Both of our sparring pair come from the Basque Country, though neither is quite walking distance from San Sebastián, both being a little closer to Bilbao, which rather makes sense. Both are blends of unnamed varieties and, as is the custom, likely to be dry, low in tannin and relatively sharp. Not sure whether fermentations were spontaneous or with cultured yeasts (answers in the comments if you know, please!) but judging by pictures on the website fermentation seems to take place in the huge chestnut casks much-beloved in the region. (Though several cideries also use stainless steel these days).
Both also bear the red capsule that denotes ‘Euskal Sagardoa’ — the rung of the Basque Cider PDO ladder that demands the bottles that bear it be filled entirely with cider from Basque apples and to have achieved a certain independently judged score. (As opposed to ‘Gorenak’ (black capsule), which must hit the same score, but can include apples from elsewhere, or ‘Euskal Sagardoa Premium’ (gold capsule) which requires Basque apples and a higher independent score.
A quick look at their respective cideries — Axpe and Uxarte — reveals that both have the typically pared-back ranges of most Basque producers; one or two SKUs only. They also both place themselves within the context of the broader gastronomic culture, not only taking part in the annual txotx season between January and April, but existing as restaurants even outside of that. Axpe even make a Txakoli as well, which was also on sale in the airport (I decided I was clanking enough, and left that one there, not without regret).
The Axpe, from Bilbao Duty Free, set me back €4.50, whilst foodies priced the Uxarte at a princely €5.90. Both are served in 750mls, this being continental Europe, and before anyone starts commenting on what ridiculously reasonable prices those are, and why can’t our 750s in the UK be as low as that, I’d gently remind you that a. these cideries are considerably larger than most of the sub-7000 litre British counterparts and b. you should address your criticisms to the British government and its ridiculous and depressing system for taxing drinks.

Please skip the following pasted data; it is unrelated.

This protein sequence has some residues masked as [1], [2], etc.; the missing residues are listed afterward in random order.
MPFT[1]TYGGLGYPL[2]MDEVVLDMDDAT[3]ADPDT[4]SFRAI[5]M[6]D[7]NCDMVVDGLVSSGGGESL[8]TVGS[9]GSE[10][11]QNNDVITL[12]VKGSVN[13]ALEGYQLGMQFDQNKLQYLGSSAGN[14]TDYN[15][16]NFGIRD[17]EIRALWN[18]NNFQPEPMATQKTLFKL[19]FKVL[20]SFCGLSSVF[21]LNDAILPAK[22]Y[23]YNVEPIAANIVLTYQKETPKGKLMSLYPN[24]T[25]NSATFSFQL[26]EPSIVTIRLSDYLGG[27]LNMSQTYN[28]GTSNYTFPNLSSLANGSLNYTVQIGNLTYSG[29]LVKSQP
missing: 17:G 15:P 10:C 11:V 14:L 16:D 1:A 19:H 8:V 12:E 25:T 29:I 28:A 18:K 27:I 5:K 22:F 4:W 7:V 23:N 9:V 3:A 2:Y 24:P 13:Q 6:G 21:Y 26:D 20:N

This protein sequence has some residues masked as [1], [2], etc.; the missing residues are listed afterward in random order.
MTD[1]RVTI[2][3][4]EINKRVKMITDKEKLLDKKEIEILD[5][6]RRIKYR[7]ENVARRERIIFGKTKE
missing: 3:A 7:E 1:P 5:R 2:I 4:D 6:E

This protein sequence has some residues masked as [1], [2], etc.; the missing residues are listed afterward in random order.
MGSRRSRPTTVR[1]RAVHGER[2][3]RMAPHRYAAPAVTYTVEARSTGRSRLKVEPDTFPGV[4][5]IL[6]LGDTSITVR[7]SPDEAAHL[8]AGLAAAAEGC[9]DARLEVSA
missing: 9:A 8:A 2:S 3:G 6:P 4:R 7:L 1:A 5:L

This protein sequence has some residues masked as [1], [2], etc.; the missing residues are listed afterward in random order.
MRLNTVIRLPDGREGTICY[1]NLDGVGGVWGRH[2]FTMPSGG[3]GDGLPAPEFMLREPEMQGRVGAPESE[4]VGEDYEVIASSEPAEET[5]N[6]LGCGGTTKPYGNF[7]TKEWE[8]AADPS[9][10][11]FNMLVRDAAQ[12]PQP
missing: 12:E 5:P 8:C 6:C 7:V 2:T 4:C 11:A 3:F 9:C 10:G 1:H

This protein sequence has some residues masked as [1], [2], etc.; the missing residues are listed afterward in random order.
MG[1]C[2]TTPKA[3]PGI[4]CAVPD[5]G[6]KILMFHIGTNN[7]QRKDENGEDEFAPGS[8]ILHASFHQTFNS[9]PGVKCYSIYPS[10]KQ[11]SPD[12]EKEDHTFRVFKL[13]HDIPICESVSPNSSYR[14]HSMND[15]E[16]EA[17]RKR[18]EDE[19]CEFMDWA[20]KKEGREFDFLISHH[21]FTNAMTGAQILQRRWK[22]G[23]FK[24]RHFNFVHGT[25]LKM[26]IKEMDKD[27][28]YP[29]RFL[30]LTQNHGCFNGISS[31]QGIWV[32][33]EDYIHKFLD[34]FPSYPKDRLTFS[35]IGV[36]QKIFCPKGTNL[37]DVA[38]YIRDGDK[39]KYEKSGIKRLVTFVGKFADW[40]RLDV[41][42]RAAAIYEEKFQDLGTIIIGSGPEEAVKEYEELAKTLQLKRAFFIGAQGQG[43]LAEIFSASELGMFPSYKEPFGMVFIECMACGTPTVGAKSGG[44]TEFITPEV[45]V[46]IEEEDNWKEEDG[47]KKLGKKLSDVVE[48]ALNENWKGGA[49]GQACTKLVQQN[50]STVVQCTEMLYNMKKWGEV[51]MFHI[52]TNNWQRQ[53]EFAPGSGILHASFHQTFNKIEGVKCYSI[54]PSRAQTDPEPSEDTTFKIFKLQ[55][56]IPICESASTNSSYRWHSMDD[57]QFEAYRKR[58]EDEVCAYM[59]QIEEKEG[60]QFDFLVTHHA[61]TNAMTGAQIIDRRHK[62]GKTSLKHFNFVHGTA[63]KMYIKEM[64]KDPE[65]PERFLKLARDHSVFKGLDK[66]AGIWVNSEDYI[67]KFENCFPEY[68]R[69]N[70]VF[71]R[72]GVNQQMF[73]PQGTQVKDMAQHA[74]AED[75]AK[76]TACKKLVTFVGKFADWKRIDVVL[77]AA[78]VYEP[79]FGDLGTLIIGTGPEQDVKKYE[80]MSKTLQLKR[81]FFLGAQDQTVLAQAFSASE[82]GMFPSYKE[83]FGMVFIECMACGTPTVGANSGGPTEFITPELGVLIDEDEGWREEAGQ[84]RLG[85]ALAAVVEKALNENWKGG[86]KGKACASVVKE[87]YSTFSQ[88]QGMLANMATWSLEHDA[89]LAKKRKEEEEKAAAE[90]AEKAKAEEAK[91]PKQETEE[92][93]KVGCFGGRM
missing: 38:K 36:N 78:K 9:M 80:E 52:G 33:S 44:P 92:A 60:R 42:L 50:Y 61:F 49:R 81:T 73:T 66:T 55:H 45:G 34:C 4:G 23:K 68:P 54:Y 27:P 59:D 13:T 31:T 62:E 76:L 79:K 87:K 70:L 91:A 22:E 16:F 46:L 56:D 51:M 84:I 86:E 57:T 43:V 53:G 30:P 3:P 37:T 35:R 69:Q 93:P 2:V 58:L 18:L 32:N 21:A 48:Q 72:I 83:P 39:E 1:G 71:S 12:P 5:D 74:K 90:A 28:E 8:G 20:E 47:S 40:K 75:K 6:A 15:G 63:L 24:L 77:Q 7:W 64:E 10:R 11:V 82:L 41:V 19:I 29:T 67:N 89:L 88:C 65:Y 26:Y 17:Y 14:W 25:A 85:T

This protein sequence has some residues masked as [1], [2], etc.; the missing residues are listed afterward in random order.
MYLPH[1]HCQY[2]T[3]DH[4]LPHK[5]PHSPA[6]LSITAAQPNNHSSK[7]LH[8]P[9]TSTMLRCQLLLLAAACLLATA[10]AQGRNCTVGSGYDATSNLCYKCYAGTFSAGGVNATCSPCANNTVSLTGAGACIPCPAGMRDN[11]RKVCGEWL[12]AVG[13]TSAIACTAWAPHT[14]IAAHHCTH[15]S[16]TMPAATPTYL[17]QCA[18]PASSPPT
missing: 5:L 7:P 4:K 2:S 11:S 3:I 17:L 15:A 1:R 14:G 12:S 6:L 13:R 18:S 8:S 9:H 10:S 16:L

Oh — and I’ve been sure to pour them in the approved Basque manner, which is to say from a foot or so over the glass, in small amounts at a time, to give it that little spritz of carbonation. (As seen in shameless holiday picture, below). I noticed that quite a few ciders now give this helpful directive on their back labels, which I think is a very sensible move, especially if exports are on the up.
Enough with the stats and asides already. The plane’s about to board — which cider are you bringing back with you?
Axpe Euskal Sagardoa – review
How I served: Well-chilled, poured in small doses from +/- two feet above the glass
Appearance: Berocca water!
On the nose: Pretty classic Basque Sagardoa. Pithy orange, nosing into more tropical passion fruit, buzzing about with a citrusy hoppiness and a touch of pineapple. Zingy and high-toned, but with a hint of horse blanket and farmyard. Just a hint. Touches of volatility, as is fairly standard for the region, but certainly not on the most rustic end of the spectrum.